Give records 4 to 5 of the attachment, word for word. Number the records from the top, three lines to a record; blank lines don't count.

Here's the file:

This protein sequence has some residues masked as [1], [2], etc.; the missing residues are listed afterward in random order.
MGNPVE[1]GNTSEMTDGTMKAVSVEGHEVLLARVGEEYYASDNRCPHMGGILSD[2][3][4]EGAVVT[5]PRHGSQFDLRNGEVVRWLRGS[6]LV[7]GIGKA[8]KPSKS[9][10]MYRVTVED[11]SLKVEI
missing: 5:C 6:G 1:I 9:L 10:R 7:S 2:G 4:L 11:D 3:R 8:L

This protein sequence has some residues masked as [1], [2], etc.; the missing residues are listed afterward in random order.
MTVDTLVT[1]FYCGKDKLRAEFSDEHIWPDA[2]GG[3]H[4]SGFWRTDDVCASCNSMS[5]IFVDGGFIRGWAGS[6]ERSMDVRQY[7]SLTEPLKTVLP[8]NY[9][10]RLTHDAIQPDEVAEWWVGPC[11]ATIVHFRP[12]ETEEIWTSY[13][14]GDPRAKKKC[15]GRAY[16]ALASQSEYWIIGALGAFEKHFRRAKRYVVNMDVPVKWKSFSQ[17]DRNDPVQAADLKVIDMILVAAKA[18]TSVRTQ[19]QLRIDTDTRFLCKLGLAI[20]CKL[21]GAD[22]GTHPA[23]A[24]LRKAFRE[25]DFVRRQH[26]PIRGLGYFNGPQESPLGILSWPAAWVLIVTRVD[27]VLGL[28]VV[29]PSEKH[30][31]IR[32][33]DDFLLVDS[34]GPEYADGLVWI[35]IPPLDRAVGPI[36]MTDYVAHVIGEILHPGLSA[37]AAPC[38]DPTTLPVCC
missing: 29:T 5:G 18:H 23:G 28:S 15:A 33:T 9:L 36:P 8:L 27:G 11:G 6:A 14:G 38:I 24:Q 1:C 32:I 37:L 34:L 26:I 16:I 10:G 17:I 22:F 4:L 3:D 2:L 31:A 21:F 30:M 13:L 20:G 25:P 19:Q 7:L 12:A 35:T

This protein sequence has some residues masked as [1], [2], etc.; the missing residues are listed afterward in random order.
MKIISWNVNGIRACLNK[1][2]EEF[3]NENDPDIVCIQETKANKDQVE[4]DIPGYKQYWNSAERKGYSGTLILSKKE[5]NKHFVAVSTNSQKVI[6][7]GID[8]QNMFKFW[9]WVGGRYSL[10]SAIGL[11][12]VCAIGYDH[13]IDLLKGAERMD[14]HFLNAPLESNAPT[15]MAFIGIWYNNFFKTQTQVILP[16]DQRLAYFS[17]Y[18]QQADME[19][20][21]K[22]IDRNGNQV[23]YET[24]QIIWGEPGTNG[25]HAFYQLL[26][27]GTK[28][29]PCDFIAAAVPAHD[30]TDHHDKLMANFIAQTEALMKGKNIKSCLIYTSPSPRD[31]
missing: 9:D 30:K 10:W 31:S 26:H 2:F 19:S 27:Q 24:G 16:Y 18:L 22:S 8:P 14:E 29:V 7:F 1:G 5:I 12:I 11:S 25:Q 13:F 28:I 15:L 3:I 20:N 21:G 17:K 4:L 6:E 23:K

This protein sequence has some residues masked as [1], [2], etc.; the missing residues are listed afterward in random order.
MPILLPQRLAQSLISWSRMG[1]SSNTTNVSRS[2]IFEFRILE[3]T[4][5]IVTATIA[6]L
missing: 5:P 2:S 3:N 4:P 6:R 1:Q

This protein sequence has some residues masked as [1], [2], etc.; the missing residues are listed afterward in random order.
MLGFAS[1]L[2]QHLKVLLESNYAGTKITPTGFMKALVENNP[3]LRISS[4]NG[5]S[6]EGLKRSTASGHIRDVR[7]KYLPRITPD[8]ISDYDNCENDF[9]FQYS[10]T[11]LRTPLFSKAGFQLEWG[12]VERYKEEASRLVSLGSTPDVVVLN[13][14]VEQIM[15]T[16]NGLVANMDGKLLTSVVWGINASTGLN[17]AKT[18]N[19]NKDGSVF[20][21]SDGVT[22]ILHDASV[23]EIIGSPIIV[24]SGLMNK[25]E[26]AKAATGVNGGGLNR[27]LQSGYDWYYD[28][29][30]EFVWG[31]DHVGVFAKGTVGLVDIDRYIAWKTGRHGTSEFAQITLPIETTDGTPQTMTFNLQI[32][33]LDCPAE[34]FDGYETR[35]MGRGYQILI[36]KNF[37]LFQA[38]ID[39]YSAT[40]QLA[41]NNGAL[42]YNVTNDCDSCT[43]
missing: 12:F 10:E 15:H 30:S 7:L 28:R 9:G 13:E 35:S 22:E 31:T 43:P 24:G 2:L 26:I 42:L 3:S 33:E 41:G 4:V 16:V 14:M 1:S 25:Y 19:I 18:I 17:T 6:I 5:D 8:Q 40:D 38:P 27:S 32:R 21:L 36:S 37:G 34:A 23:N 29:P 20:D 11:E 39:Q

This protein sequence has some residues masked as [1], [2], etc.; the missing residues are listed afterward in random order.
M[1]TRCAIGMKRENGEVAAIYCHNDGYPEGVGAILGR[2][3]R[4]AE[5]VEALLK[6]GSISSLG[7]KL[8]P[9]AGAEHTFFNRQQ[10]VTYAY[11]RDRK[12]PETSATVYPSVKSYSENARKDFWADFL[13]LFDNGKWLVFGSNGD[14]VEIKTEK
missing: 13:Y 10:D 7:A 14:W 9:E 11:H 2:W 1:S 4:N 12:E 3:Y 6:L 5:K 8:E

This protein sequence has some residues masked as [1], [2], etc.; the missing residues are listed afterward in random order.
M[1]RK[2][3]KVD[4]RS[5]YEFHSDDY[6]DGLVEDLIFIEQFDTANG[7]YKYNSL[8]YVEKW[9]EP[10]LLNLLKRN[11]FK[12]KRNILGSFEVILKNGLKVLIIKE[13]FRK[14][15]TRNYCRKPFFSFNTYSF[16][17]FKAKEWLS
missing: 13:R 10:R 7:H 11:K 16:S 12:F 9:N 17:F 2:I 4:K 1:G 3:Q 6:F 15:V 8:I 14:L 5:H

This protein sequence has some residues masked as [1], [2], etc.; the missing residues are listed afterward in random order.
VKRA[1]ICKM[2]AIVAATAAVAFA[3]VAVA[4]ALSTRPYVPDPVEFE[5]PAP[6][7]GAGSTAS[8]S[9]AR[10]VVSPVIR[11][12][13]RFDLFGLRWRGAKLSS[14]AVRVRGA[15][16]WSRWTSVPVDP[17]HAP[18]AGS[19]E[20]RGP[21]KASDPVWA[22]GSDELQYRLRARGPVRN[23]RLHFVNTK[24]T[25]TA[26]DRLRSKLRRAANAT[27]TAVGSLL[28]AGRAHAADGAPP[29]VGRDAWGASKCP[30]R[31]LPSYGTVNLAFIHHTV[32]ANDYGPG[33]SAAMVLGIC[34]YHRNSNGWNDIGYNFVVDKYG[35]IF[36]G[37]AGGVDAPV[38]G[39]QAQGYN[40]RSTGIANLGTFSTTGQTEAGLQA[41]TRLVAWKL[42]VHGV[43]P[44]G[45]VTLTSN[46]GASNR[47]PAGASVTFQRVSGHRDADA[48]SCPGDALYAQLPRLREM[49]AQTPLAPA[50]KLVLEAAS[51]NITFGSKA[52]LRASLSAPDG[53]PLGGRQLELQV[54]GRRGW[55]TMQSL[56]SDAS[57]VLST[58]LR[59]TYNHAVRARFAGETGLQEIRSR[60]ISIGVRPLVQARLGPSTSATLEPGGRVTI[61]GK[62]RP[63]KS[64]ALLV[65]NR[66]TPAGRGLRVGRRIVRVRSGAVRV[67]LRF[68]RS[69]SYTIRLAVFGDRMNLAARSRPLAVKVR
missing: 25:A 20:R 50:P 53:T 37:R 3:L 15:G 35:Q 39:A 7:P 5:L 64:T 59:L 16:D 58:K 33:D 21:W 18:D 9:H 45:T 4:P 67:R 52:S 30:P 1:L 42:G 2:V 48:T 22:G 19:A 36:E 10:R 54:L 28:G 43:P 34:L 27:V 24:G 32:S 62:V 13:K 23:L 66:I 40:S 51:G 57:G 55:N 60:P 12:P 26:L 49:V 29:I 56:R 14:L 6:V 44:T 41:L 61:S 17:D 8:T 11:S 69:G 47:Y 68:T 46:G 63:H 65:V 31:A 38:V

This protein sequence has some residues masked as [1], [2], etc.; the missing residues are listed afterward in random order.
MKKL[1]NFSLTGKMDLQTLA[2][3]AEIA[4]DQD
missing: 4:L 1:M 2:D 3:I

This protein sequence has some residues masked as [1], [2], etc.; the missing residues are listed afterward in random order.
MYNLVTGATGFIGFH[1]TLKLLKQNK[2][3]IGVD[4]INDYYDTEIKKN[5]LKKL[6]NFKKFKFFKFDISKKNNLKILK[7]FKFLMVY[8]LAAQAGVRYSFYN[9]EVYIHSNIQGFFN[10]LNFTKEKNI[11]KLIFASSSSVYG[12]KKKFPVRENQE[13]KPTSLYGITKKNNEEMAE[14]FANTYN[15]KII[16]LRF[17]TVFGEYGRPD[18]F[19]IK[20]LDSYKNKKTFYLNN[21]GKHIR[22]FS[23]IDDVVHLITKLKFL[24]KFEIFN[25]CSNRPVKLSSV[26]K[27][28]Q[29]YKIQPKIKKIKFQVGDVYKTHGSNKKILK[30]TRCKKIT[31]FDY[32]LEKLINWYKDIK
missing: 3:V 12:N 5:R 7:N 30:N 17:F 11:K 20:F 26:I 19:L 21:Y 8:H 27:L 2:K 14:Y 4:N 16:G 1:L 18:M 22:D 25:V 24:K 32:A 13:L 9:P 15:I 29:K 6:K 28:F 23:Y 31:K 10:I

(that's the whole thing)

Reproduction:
This protein sequence has some residues masked as [1], [2], etc.; the missing residues are listed afterward in random order.
MPILLPQRLAQSLISWSRMG[1]SSNTTNVSRS[2]IFEFRILE[3]T[4][5]IVTATIA[6]L
missing: 5:P 2:S 3:N 4:P 6:R 1:Q

This protein sequence has some residues masked as [1], [2], etc.; the missing residues are listed afterward in random order.
MLGFAS[1]L[2]QHLKVLLESNYAGTKITPTGFMKALVENNP[3]LRISS[4]NG[5]S[6]EGLKRSTASGHIRDVR[7]KYLPRITPD[8]ISDYDNCENDF[9]FQYS[10]T[11]LRTPLFSKAGFQLEWG[12]VERYKEEASRLVSLGSTPDVVVLN[13][14]VEQIM[15]T[16]NGLVANMDGKLLTSVVWGINASTGLN[17]AKT[18]N[19]NKDGSVF[20][21]SDGVT[22]ILHDASV[23]EIIGSPIIV[24]SGLMNK[25]E[26]AKAATGVNGGGLNR[27]LQSGYDWYYD[28][29][30]EFVWG[31]DHVGVFAKGTVGLVDIDRYIAWKTGRHGTSEFAQITLPIETTDGTPQTMTFNLQI[32][33]LDCPAE[34]FDGYETR[35]MGRGYQILI[36]KNF[37]LFQA[38]ID[39]YSAT[40]QLA[41]NNGAL[42]YNVTNDCDSCT[43]
missing: 12:F 10:E 15:H 30:S 7:L 28:R 9:G 13:E 35:S 22:E 31:T 43:P 24:G 2:L 26:I 42:L 3:S 33:E 41:G 4:V 16:V 14:M 1:S 25:Y 19:I 18:I 17:T 6:I 5:D 8:Q 40:D 38:P 27:S 32:R 21:L 36:S 37:G 34:A 23:N 29:P 20:D 11:E 39:Q